Books and Brownie Cookies

When I first started this blog, someone on Facebook asked me if I was trying to be the next “Julie.”  For those of you who aren’t sure, she was referring to Julie Powell of Julie & Julia fame.  Since I love food so much, naturally I’ve been wanting to see this movie, but since I also love to read, and I found out that there was a book, I opted to read the book first.  Of course, snob that I am (but really just not wanting to give away the fact that I’m reading the book because of the movie and wanting to seem like I knew about this waaay before the movie even came out), I had the minions at Barnes and Noble fetch me the copy without the movie tie-in on the cover.  Ok, where was I going with this?  Oh yeah…

No, I’m actually not trying to be the next Julie Powell.  Though I was inspired by her, I am not attempting to bake my way through a book full of baking recipes.  I think I’d drive myself crazy…she nearly did (her Julie/Julia Project blog is here)!  I actually wanted to blog about my baking because I found myself talking to myself a lot while baking, muttering how I’d improve the recipe next time, or wanting to document the thoughts in general that were streaming through my mind during the process — from the feeling of how what I was doing reminded me of my mother and my childhood, to the complaints I had about certain recipes being a pain in the arse because they were so tedious.  Oh, I only wish I had been blogging when I experimented with fondant.  I had a lot to say then!

I’m almost finished with the book.  I will say that my experiences with baking are a lot more relaxed than her experiences with Mastering the Art of French Cooking.  She was on some kind of a mission, and I am not particularly on any kind of mission, though I realized yesterday that the psychology behind my doing this involves some kind of comfort in the scientific nature of baking — from measuring out ingredients to tweaking the proportions, to getting to the techniques and improving on them.  It’s predictability with just a bit of unknown, the unknown being the end result of your efforts.  I am a bakeologist and my tiny, humble kitchen is my lab.

I have a bunch of other books in my library queue that are about food.  I’ve become a fan of Ruth Reichl’s (former New York Times food critic) writing ever since I read Garlic and Sapphires a few years ago.  It was because of this book that I even learned famous names from the culinary world and whose restaurants were the most “coveted” as far as dining experience.  And of course it helps that I watch a lot of Top Chef.  I picked up Reichl’s Comfort Me With Apples today.  I’ll probably get to that next.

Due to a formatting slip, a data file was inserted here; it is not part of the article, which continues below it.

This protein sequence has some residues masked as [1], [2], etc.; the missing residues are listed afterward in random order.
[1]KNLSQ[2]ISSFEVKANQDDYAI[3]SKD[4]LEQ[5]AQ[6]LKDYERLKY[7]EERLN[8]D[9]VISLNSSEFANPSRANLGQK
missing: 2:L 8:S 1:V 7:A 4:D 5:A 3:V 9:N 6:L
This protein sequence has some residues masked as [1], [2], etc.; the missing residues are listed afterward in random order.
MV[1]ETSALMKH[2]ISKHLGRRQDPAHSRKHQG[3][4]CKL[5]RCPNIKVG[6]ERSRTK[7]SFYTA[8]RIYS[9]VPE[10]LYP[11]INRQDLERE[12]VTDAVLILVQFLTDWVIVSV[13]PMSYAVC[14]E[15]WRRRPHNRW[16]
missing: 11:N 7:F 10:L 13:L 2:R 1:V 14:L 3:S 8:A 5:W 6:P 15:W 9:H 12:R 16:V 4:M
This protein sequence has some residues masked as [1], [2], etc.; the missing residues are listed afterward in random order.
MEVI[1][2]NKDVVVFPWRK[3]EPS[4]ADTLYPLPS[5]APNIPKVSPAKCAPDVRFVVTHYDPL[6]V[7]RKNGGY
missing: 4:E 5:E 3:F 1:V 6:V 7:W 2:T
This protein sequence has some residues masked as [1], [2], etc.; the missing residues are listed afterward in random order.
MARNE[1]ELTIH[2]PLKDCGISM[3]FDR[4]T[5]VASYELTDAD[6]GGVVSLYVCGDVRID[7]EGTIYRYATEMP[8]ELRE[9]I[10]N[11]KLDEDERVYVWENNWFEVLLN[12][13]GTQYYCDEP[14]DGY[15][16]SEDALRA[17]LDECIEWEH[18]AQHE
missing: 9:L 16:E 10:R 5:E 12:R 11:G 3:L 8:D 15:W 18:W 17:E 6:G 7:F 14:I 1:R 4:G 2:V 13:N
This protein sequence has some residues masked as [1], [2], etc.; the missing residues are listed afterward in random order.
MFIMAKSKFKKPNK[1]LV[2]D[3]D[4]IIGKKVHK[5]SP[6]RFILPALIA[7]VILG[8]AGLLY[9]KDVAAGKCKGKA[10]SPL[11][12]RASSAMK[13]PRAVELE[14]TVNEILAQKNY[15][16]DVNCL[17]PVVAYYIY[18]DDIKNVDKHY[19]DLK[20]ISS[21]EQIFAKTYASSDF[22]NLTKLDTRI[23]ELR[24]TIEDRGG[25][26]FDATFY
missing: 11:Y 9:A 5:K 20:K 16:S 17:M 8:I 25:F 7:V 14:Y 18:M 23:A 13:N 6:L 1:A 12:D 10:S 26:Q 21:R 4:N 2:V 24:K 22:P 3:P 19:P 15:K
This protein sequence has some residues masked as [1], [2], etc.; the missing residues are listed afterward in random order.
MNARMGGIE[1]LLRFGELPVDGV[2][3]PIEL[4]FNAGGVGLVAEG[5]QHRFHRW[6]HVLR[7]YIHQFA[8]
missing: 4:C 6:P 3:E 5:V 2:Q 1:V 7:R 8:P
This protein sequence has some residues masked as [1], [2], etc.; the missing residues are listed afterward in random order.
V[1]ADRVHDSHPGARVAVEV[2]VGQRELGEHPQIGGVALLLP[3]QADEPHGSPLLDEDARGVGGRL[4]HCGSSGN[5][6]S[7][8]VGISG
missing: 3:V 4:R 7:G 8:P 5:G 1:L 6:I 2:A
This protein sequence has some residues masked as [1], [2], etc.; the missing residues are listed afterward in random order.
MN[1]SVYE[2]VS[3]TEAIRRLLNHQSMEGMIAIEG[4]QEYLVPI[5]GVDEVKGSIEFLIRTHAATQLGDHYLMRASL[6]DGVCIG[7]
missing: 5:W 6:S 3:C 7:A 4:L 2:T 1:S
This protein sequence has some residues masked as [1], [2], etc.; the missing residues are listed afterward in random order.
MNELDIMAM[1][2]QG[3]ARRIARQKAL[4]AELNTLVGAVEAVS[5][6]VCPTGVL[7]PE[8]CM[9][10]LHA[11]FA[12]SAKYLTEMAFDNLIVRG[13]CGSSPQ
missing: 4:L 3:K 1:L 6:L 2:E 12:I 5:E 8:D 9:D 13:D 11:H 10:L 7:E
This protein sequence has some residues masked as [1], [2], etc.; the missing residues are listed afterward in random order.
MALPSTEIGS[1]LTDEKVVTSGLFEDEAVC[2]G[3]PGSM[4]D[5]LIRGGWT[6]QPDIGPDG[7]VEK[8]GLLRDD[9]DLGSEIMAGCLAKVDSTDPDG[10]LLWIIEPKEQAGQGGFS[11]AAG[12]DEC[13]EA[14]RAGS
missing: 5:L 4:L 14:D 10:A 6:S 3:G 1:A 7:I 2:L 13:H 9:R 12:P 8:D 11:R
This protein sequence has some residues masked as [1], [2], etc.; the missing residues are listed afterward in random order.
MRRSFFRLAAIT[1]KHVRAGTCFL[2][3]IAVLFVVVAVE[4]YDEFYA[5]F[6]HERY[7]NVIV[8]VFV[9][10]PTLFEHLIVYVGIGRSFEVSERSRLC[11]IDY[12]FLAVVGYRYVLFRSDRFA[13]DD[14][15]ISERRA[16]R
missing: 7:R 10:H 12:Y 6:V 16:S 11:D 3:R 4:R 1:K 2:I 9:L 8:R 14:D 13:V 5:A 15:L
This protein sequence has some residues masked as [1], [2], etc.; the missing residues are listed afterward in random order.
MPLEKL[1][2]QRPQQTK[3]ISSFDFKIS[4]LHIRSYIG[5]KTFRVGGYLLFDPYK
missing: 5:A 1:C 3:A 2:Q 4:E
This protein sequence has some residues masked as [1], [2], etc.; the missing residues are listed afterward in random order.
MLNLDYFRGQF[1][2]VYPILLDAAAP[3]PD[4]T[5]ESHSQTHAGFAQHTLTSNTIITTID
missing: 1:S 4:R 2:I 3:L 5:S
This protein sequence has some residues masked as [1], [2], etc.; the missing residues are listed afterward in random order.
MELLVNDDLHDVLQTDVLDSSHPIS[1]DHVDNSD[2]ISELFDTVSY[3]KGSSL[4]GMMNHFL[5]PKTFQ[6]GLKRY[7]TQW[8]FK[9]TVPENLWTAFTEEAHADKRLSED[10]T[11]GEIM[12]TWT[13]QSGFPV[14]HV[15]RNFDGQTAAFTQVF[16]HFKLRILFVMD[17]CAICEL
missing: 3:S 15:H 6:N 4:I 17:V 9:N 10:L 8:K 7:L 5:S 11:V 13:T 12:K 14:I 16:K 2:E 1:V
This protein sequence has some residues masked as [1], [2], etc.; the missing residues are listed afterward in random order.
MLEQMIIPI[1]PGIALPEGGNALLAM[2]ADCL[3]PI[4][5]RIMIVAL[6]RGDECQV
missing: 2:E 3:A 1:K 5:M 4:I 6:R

Anyway, tonight’s baking project is not a new recipe to me.  In fact, I’ve made this several times already and I consider it one of my two top cookie recipes.  I had a craving for brownie cookies one evening, and so I searched for a recipe.  I swear by the Food Network as a source, and I am going to have to refer you to this site again, because this is where I found the recipe.

Brownie cookies.

These little suckers are going to my friend in Chicago, so I unfortunately can’t eat a whole bunch of them — just whatever I can’t fit into the container.  There’s a part two to this care package, but it may have to wait until tomorrow.
No particular comments about this recipe except that making them is fun if you have a child who likes to get his or her hands dirty.  Or if you like to get your hands dirty.  Making the dough into balls gets quite messy — you will get chocolate covered hands as the chocolate melts from the warmth of your palms.  I also find that the better quality of chocolate you use, the better it comes out.  The first time I made these I used three bars of Perugina bittersweet chocolate, the second time I used Ghirardelli, and both were a success.  I tried using Hershey’s chocolate once and I wasn’t too thrilled with the results.  I once actually accidentally used Hershey’s chocolate with pomegranate seeds (I didn’t read the label carefully when placing them into the cart at the grocery store) — I found out too late, when I was already at the stage of melting the chocolate, and so I used a strainer to get the seeds out.  The resulting cookies had a fruity flavor, which weren’t bad if you enjoy fruit-infused chocolate.  So it was somewhat of a “good” accident.
This is somewhat of a “play around” kind of recipe for me.  I always adjust the sugar to the amount of chocolate used.  Sometimes 2 1/2 bars is enough, depending how chocolatey and how sweet you want these things to be.  My favorite part is always melting the chocolate — I love seeing the silky, shiny texture and just watching it ribbon down back into the bowl when I lift the spatula and hold it in midair after stirring.  This time I used 1 1/2 bars of Perugina that I had leftover and 2 oz. semi-sweet baking chocolate.  I worried a little about the semi-sweet, as the recipe calls for bittersweet, but hey, chocolate is chocolate and it still turned out well in the end.
With chocolate, there is no such thing as an unhappy ending…

Recipes in this post:
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